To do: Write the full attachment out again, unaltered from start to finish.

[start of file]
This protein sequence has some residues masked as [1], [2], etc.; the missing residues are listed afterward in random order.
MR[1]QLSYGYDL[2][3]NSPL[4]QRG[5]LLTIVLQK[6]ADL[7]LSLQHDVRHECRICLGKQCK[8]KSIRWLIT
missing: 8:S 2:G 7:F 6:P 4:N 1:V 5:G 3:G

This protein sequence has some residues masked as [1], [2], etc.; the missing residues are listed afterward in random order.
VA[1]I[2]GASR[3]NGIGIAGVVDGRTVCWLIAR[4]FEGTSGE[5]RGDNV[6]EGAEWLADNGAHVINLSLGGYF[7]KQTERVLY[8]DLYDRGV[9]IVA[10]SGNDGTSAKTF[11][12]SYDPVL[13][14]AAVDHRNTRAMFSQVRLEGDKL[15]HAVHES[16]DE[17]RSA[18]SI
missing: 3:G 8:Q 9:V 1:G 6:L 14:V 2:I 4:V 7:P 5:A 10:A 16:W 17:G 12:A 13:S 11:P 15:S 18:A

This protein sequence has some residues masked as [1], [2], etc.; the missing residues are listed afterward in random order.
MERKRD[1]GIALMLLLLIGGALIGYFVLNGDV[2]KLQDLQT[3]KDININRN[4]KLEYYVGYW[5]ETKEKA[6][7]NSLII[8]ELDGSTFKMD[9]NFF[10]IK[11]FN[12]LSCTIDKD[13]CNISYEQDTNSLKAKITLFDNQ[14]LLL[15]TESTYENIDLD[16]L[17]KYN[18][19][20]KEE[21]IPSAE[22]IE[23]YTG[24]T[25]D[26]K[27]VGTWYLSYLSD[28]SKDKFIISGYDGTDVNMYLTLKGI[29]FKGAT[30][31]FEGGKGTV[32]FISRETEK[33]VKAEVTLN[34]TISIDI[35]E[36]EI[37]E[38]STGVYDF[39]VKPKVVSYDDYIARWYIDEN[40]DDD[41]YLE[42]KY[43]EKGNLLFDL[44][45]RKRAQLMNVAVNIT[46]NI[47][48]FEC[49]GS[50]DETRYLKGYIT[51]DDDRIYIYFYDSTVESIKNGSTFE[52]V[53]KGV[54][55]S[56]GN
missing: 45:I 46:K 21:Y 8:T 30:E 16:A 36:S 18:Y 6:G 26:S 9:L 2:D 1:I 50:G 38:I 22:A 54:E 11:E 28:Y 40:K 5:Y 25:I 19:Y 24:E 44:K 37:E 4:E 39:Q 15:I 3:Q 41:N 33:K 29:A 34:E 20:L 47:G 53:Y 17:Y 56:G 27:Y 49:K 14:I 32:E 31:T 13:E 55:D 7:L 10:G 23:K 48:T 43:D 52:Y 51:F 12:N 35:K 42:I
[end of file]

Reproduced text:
This protein sequence has some residues masked as [1], [2], etc.; the missing residues are listed afterward in random order.
MR[1]QLSYGYDL[2][3]NSPL[4]QRG[5]LLTIVLQK[6]ADL[7]LSLQHDVRHECRICLGKQCK[8]KSIRWLIT
missing: 8:S 2:G 7:F 6:P 4:N 1:V 5:G 3:G

This protein sequence has some residues masked as [1], [2], etc.; the missing residues are listed afterward in random order.
VA[1]I[2]GASR[3]NGIGIAGVVDGRTVCWLIAR[4]FEGTSGE[5]RGDNV[6]EGAEWLADNGAHVINLSLGGYF[7]KQTERVLY[8]DLYDRGV[9]IVA[10]SGNDGTSAKTF[11][12]SYDPVL[13][14]AAVDHRNTRAMFSQVRLEGDKL[15]HAVHES[16]DE[17]RSA[18]SI
missing: 3:G 8:Q 9:V 1:G 6:L 14:V 2:I 4:V 7:P 5:A 10:A 16:W 17:G 12:A 13:S 11:P 15:S 18:A

This protein sequence has some residues masked as [1], [2], etc.; the missing residues are listed afterward in random order.
MERKRD[1]GIALMLLLLIGGALIGYFVLNGDV[2]KLQDLQT[3]KDININRN[4]KLEYYVGYW[5]ETKEKA[6][7]NSLII[8]ELDGSTFKMD[9]NFF[10]IK[11]FN[12]LSCTIDKD[13]CNISYEQDTNSLKAKITLFDNQ[14]LLL[15]TESTYENIDLD[16]L[17]KYN[18][19][20]KEE[21]IPSAE[22]IE[23]YTG[24]T[25]D[26]K[27]VGTWYLSYLSD[28]SKDKFIISGYDGTDVNMYLTLKGI[29]FKGAT[30][31]FEGGKGTV[32]FISRETEK[33]VKAEVTLN[34]TISIDI[35]E[36]EI[37]E[38]STGVYDF[39]VKPKVVSYDDYIARWYIDEN[40]DDD[41]YLE[42]KY[43]EKGNLLFDL[44][45]RKRAQLMNVAVNIT[46]NI[47][48]FEC[49]GS[50]DETRYLKGYIT[51]DDDRIYIYFYDSTVESIKNGSTFE[52]V[53]KGV[54][55]S[56]GN
missing: 45:I 46:K 21:Y 8:T 30:E 16:A 36:S 18:Y 6:G 26:S 9:L 2:D 1:I 50:G 38:I 22:A 54:E 11:E 28:Y 40:K 5:Y 25:I 19:Y 24:E 44:K 37:E 4:E 39:Q 15:I 3:Q 41:N 33:K 29:A 34:E 20:L 47:G 53:Y 17:Y 56:G 27:Y 49:K 14:I 32:E 31:T 13:E 55:D 7:L 10:G 23:K 48:T 43:D 52:Y 51:F 12:N 35:K 42:I